In June 2020, LaGuardia’s new Terminal B Headhouse opened to the flying public, when air traffic was at its lowest levels in modern history.
But because the new terminal opened at a time when many people were avoiding air travel entirely, a lot of folks are only just now discovering the brand new structure that replaces the prior decrepit Central Terminal Building.
Last week, your author got the chance to fly from LaGuardia and check out the new building. I must say that the changes are incredible.
It's good to be back. Let's fly to Chicago for a hot dog! pic.twitter.com/7yCzceZ5LI
— Jason Rabinowitz (@AirlineFlyer) April 24, 2021
Step into the facility from the parking garage or bus stop and you are greeted not by low ceilings, dim lighting and cramped check-in areas, but by a comparatively enormous main hall flooded with natural light with actual room to spread out.
The change is as dramatic as it could possibly be. It’s immediately clear that this is no longer your grandfather’s LaGuardia.
The four airlines currently using the new Headhouse (American, Southwest, United and Air Canada) are spread across four check-in counter piers with ample space separating each kiosk.
Artwork is a major theme throughout the new space and starts on a large scale in the check-in hall. The northern wall of the building is lined end-to-end with a subway-inspired tiled mosaic mural, featuring various New York City icons.
A new TSA checkpoint also represents a stark contrast to the old terminal, properly splitting out regular and TSA Precheck passengers into two different streams. The security hall looks as if it could easily handle the busiest of holiday travel days so long as TSA properly staffs it.
There is also ample space on the other side of security for passengers to reorient themselves. After security, passengers travel up escalators into what is essentially a small duty free maze, albeit without the duty free benefit.
Once through the maze, passengers find themselves in the main departure hall and food court, and this is where the phones really come out to take pictures.
LaGuardia used to be famous for its previous water features like missing ceiling tiles and garden hoses that collected leaking roof water into garbage cans.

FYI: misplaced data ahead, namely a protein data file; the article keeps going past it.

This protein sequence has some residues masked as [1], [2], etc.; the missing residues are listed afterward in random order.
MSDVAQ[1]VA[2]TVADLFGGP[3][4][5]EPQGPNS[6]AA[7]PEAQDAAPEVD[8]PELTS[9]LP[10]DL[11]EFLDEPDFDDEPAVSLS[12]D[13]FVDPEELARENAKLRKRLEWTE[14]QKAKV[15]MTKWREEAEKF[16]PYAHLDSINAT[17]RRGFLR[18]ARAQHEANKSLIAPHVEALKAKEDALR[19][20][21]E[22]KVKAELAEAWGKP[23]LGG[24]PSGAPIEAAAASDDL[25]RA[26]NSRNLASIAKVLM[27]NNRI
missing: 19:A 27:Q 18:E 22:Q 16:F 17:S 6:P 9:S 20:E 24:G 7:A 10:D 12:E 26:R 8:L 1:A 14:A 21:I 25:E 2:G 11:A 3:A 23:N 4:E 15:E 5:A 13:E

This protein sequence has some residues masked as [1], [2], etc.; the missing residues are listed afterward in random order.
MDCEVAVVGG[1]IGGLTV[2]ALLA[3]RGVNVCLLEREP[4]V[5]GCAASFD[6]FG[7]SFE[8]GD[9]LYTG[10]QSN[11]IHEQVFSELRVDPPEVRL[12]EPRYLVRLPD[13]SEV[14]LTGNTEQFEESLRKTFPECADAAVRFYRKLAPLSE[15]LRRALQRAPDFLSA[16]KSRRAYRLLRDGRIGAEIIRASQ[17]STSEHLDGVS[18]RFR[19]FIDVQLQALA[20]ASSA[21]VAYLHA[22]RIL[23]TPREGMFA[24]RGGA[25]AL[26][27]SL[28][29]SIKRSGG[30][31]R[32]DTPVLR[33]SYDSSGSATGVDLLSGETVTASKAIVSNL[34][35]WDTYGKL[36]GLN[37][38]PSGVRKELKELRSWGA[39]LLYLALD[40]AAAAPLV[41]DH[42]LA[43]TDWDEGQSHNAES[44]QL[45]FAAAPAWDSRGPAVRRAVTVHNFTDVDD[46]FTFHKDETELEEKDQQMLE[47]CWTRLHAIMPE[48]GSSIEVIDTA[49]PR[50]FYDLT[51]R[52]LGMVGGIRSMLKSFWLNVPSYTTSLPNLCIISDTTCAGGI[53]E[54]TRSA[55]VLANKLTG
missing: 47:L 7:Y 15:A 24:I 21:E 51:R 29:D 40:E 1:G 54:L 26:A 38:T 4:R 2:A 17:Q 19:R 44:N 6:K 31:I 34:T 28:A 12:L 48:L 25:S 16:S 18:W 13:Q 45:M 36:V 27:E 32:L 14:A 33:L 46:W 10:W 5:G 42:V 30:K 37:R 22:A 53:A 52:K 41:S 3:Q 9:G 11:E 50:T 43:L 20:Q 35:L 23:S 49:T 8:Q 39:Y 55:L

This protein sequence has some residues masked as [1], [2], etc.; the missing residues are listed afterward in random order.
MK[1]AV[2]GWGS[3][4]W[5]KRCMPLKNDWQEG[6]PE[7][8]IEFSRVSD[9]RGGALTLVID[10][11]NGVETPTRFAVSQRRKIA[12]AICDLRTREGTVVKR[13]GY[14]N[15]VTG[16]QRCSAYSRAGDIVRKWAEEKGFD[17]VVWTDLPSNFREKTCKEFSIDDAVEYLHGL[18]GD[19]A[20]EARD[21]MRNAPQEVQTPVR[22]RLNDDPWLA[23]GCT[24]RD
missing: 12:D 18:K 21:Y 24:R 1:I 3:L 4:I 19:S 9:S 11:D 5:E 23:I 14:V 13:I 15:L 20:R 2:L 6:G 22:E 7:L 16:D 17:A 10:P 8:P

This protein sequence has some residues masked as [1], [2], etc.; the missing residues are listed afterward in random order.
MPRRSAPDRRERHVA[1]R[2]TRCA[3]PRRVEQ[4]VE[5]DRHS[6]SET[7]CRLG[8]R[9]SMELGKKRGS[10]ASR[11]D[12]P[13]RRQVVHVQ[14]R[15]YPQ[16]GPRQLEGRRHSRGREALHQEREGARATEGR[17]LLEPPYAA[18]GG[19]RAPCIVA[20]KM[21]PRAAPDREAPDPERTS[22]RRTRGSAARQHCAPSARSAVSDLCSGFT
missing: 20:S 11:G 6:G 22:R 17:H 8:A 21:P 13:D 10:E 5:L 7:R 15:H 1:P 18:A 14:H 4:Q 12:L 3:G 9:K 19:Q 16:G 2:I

Now, however, front and center in the food court is a water feature that many are comparing to a miniature version of Singapore Changi’s Rain Vortex.
The water feature has a light show synced with music that touts various New York icons and runs every 15 minutes. The new LaGuardia really wants you to know that you are in New York and not let you forget it.
The new food court at Terminal B Headhouse features multiple options, including Brooklyn’s own Junior’s Cheesecake, Hill Country BBQ, and Zaro’s bakery.
Once again, large windows flood the hall with natural light and views of Flushing Bay. I’m not sure if it is due to insufficient space or social distancing, but a packed house may see a lack of tables for passengers to dine comfortably at.
On this trip I pulled the short straw and ended up back in the 1960s in the old concourse, the D pier.
Here, the lighting is dim, gate areas are woefully undersized, and everything is basically the complete opposite of what I had just walked through.
The last new concourse is scheduled to be completed in 2022.
Opening in the worst days of a pandemic was unfortunate timing, but it did allow the Port Authority and Terminal B to work out all of the early hiccups and finishing touches to have something truly ready for passengers once they returned to the skies.
As a lot of people begin to rediscover air travel, many will be surprised and delighted by what the new LaGuardia is offering.
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All images credited to Jason Rabinowitz